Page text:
Getting a schematic file
To use Paper Pickaxe, start by obtaining a schematic file for the desktop version of Minecraft. You can download a schematic someone else created from a website like Minecraft Schematics, although that site will probably send you some email. You can also select one of our samples from the create page. However, you may not use Paper Pickaxe if you do not own a copy of Minecraft.
To use MCEdit, first download and run it. Select "Quick Load", and then pick the level that contains your structure.
Once the level has loaded, navigate to the structure you wish to capture. Use W, A, S, and D to move forward, left, backward, and right, and shift and space to move up and down. Right click and drag to change the direction of the camera.
When you reach your structure, left click on one of its corners. Then navigate to the opposite corner and left click on it. This will select your structure.
To make adjustments to the selected area, left click and drag a side of the selection.
Click "Export" in the left menu. Select a folder and file name, and click "Save".
Getting a papercraft document
Once you have a Minecraft schematic, go to the create page. You can choose one of two plans:
- Schematic size limited to 7 × 7 × 7 blocks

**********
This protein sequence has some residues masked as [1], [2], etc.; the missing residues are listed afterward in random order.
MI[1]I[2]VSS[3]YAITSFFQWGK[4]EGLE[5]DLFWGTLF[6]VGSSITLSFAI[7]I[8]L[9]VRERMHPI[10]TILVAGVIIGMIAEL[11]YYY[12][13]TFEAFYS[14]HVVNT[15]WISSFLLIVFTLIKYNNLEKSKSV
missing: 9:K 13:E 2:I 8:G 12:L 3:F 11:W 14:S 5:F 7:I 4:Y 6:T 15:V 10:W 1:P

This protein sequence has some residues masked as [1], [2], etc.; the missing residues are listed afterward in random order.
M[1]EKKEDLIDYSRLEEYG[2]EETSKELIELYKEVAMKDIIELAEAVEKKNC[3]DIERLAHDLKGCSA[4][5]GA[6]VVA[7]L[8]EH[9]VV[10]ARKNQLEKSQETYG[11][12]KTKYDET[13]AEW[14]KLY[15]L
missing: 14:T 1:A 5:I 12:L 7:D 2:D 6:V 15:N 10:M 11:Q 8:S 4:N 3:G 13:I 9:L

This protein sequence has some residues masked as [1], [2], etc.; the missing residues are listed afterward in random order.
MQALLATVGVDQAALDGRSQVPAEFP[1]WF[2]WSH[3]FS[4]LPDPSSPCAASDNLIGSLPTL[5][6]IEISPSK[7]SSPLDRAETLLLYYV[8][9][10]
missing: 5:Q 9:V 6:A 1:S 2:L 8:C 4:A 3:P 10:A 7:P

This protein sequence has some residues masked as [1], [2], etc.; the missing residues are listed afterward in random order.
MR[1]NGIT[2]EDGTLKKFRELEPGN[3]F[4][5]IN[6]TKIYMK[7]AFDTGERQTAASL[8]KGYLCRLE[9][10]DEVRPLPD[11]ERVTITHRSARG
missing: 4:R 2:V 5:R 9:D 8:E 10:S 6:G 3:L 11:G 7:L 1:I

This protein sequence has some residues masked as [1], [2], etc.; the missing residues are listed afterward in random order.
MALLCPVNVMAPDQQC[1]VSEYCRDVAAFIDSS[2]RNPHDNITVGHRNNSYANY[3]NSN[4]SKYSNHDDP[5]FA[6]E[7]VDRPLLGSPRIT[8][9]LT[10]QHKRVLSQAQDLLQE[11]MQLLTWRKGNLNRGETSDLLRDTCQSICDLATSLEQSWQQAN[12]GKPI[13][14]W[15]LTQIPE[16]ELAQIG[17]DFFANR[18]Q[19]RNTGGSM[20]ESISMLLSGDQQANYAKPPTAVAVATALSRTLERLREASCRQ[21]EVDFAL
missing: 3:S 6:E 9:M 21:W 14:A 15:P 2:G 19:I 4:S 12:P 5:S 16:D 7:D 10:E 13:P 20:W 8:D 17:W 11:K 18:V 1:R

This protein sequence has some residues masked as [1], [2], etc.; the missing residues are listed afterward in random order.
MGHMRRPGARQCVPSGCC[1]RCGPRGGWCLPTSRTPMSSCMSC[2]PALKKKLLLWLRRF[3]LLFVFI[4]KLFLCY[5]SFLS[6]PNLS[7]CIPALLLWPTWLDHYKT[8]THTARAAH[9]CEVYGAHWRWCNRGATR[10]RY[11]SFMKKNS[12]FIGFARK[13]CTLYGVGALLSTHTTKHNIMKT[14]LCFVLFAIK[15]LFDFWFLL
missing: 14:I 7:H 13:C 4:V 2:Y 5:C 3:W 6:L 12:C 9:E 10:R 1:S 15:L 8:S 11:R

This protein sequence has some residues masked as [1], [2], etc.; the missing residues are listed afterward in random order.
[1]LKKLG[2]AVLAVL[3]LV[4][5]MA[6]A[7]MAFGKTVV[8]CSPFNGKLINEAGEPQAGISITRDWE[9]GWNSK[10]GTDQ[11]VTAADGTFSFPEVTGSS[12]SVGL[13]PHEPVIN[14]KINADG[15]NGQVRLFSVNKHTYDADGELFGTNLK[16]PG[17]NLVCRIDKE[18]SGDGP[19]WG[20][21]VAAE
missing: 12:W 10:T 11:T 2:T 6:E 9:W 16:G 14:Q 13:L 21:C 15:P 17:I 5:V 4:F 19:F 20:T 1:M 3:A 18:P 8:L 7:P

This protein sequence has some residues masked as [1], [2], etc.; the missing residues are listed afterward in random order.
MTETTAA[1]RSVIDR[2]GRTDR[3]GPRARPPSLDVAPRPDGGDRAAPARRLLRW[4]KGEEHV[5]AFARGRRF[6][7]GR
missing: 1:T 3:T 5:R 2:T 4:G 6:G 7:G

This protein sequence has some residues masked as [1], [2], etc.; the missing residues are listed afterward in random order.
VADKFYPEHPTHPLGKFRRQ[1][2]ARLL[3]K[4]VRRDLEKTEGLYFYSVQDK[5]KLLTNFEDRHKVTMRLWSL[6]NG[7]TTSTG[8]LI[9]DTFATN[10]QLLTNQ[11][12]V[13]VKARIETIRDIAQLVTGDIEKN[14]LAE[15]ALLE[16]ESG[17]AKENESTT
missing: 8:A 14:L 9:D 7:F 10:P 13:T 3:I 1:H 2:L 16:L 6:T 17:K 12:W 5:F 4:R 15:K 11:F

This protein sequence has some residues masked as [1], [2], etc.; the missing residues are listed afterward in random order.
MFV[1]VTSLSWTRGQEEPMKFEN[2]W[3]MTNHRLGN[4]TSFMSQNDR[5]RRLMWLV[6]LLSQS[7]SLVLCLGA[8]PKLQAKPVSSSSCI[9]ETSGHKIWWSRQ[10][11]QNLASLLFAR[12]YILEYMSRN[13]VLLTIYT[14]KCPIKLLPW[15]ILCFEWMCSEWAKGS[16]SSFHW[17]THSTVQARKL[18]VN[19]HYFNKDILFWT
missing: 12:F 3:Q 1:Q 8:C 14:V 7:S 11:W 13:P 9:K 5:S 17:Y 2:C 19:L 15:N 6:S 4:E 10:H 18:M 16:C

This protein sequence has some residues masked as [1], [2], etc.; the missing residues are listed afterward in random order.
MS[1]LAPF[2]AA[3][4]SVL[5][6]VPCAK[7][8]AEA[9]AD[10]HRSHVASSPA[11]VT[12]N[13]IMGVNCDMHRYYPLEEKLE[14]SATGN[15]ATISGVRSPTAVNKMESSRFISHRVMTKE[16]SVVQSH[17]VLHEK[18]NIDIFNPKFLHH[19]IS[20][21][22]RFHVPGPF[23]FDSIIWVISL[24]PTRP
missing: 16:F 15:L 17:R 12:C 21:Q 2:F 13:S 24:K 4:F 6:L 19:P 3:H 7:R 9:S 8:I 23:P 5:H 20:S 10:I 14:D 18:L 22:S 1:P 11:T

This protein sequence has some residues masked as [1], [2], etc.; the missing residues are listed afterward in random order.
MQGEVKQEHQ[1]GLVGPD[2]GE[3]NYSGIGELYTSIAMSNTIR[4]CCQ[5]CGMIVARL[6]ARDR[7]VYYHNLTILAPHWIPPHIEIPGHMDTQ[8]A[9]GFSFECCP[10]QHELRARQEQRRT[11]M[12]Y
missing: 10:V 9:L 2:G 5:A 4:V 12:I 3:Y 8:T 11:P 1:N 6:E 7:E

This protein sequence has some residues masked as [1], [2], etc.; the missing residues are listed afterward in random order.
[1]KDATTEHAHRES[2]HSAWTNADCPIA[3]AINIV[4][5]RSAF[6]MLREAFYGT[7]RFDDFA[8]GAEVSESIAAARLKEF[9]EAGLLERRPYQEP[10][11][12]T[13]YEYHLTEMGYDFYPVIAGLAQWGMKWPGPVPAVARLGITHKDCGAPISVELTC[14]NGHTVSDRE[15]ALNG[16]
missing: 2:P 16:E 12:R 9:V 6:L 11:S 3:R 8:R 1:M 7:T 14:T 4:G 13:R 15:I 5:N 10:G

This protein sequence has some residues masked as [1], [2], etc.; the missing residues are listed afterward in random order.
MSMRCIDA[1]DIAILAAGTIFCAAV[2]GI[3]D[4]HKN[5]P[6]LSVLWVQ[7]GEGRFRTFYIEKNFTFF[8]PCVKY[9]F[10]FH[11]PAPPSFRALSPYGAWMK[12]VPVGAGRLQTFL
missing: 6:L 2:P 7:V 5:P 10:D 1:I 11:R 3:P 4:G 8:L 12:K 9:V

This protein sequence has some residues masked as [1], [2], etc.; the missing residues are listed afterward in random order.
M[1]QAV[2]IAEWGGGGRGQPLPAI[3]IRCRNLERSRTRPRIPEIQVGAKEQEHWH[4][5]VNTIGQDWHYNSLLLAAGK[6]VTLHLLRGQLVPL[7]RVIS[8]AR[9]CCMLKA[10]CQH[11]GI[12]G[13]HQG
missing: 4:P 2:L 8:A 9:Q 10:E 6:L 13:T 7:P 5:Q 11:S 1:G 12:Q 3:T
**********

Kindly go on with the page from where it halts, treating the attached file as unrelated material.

- Papercraft models include a Paper Pickaxe logo somewhere on the surface
- U.S. $19.99 / year (automatic renewal is optional)
- No size limit
- No Paper Pickaxe logo
The fees are intended for us to recoup our costs, and are not intended for profit.
After you submit your schematic and choose a model size and other options, Paper Pickaxe will create a PDF papercraft document for you. A link will appear, allowing you to download the file.
Now it's time to build your papercraft model. You will need the following items:
- Glue (tacky glue is ideal, but regular glue works just fine)
- Thick paper (we recommend 32 lbs. paper, also called 32# or 120gsm paper)
- Tweezers (optional)
To create your model, print it out on thick paper. Cut out each piece along the solid borders. Fold them along the dashed lines. Glue the model into the appropriate shape by applying a bit of glue to each tab, folding it if necessary, and pressing it against the corresponding edge of the model. You can figure out where to glue each tab based on the way each piece is folded and what the final product is supposed to look like.
Depending on the model, you may also need to glue two parts of the model directly to each other, back-to-back. For example, if your model has a door, you might need to glue the front side of the door directly to the back side. This will result in a double-sided door.
- Fold down along pure dash lines (mountain fold).
- Fold up along dash-dot lines (valley fold).
- It helps to use tweezers when gluing, to hold two parts of the model together.
- Some tabs have letters on them. Corners with matching letters will meet each other in the 3D model.
Sharing your work
When you finish making your papercraft model, it's time to share it! Take some pictures of your creation, and upload them using the share page. Your photos will appear on the browse page, where other people can admire your work. The share page also gives you the option to share your creation on Facebook.